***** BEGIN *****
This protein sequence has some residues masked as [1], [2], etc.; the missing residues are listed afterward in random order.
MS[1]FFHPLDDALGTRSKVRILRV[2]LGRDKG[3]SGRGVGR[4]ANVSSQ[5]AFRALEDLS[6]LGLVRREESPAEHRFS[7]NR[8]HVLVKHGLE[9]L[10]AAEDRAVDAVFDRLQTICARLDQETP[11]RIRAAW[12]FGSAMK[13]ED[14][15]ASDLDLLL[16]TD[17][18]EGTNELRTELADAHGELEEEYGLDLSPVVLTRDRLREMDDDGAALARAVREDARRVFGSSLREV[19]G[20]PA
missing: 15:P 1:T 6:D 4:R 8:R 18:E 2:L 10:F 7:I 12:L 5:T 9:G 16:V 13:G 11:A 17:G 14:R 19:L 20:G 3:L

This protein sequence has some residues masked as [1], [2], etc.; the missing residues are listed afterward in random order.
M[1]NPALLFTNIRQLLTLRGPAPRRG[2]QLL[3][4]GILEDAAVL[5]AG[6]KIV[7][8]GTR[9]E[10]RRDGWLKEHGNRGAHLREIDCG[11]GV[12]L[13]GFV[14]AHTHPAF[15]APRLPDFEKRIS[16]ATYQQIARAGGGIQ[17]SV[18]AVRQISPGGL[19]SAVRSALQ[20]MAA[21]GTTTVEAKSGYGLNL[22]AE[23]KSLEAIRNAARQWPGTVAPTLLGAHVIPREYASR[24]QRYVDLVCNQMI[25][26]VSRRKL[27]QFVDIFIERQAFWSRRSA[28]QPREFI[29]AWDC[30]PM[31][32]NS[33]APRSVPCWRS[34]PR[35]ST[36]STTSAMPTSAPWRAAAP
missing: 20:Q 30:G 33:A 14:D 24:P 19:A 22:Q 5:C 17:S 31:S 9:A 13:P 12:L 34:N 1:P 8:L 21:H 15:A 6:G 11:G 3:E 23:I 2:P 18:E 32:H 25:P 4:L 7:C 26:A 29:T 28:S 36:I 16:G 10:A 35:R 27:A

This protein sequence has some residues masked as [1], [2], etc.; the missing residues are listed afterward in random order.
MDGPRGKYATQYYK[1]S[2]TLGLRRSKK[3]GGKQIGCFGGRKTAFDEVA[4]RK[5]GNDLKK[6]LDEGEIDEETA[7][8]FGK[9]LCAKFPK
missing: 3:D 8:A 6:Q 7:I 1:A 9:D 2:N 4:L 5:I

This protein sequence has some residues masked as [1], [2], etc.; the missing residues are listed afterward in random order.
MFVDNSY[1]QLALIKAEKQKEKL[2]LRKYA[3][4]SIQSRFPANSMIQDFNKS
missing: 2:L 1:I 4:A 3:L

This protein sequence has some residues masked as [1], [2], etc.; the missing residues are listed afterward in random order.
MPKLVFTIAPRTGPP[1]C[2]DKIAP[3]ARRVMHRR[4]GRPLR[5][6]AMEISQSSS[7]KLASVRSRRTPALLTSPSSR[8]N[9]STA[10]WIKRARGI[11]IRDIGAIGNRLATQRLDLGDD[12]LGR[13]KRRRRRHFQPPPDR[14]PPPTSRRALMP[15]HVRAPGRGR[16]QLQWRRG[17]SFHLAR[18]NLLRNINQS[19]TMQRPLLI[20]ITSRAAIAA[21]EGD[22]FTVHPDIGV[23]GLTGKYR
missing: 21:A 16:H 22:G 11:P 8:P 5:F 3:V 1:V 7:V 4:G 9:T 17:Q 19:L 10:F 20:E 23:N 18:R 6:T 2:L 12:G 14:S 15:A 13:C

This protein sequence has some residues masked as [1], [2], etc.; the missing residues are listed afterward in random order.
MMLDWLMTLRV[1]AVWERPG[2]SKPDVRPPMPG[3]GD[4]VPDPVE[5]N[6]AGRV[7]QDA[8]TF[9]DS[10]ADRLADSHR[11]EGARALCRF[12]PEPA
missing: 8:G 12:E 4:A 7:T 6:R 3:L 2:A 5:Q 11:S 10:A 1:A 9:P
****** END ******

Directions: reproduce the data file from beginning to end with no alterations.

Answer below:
This protein sequence has some residues masked as [1], [2], etc.; the missing residues are listed afterward in random order.
MS[1]FFHPLDDALGTRSKVRILRV[2]LGRDKG[3]SGRGVGR[4]ANVSSQ[5]AFRALEDLS[6]LGLVRREESPAEHRFS[7]NR[8]HVLVKHGLE[9]L[10]AAEDRAVDAVFDRLQTICARLDQETP[11]RIRAAW[12]FGSAMK[13]ED[14][15]ASDLDLLL[16]TD[17][18]EGTNELRTELADAHGELEEEYGLDLSPVVLTRDRLREMDDDGAALARAVREDARRVFGSSLREV[19]G[20]PA
missing: 15:P 1:T 6:D 4:R 8:R 18:E 2:L 10:F 7:I 12:L 5:T 9:G 16:V 13:G 11:A 17:G 14:R 19:L 20:G 3:L

This protein sequence has some residues masked as [1], [2], etc.; the missing residues are listed afterward in random order.
M[1]NPALLFTNIRQLLTLRGPAPRRG[2]QLL[3][4]GILEDAAVL[5]AG[6]KIV[7][8]GTR[9]E[10]RRDGWLKEHGNRGAHLREIDCG[11]GV[12]L[13]GFV[14]AHTHPAF[15]APRLPDFEKRIS[16]ATYQQIARAGGGIQ[17]SV[18]AVRQISPGGL[19]SAVRSALQ[20]MAA[21]GTTTVEAKSGYGLNL[22]AE[23]KSLEAIRNAARQWPGTVAPTLLGAHVIPREYASR[24]QRYVDLVCNQMI[25][26]VSRRKL[27]QFVDIFIERQAFWSRRSA[28]QPREFI[29]AWDC[30]PM[31][32]NS[33]APRSVPCWRS[34]PR[35]ST[36]STTSAMPTSAPWRAAAP
missing: 20:Q 30:G 33:A 14:D 24:P 19:A 22:Q 5:C 17:S 31:S 9:A 13:P 12:L 34:N 1:P 8:L 21:H 15:A 6:G 11:G 3:E 23:I 2:P 18:E 32:H 25:P 4:L 7:C 26:A 29:T 28:S 36:I 16:G 10:A 35:R 27:A

This protein sequence has some residues masked as [1], [2], etc.; the missing residues are listed afterward in random order.
MDGPRGKYATQYYK[1]S[2]TLGLRRSKK[3]GGKQIGCFGGRKTAFDEVA[4]RK[5]GNDLKK[6]LDEGEIDEETA[7][8]FGK[9]LCAKFPK
missing: 3:D 8:A 6:Q 7:I 1:A 9:D 2:N 4:L 5:I

This protein sequence has some residues masked as [1], [2], etc.; the missing residues are listed afterward in random order.
MFVDNSY[1]QLALIKAEKQKEKL[2]LRKYA[3][4]SIQSRFPANSMIQDFNKS
missing: 2:L 1:I 4:A 3:L

This protein sequence has some residues masked as [1], [2], etc.; the missing residues are listed afterward in random order.
MPKLVFTIAPRTGPP[1]C[2]DKIAP[3]ARRVMHRR[4]GRPLR[5][6]AMEISQSSS[7]KLASVRSRRTPALLTSPSSR[8]N[9]STA[10]WIKRARGI[11]IRDIGAIGNRLATQRLDLGDD[12]LGR[13]KRRRRRHFQPPPDR[14]PPPTSRRALMP[15]HVRAPGRGR[16]QLQWRRG[17]SFHLAR[18]NLLRNINQS[19]TMQRPLLI[20]ITSRAAIAA[21]EGD[22]FTVHPDIGV[23]GLTGKYR
missing: 21:A 16:H 22:G 11:P 8:P 5:F 3:V 1:V 7:V 4:G 9:T 17:Q 19:L 10:F 20:E 23:N 18:R 6:T 2:L 12:G 14:S 15:A 13:C

This protein sequence has some residues masked as [1], [2], etc.; the missing residues are listed afterward in random order.
MMLDWLMTLRV[1]AVWERPG[2]SKPDVRPPMPG[3]GD[4]VPDPVE[5]N[6]AGRV[7]QDA[8]TF[9]DS[10]ADRLADSHR[11]EGARALCRF[12]PEPA
missing: 8:G 12:E 4:A 7:T 6:R 3:L 2:A 5:Q 11:S 10:A 1:A 9:P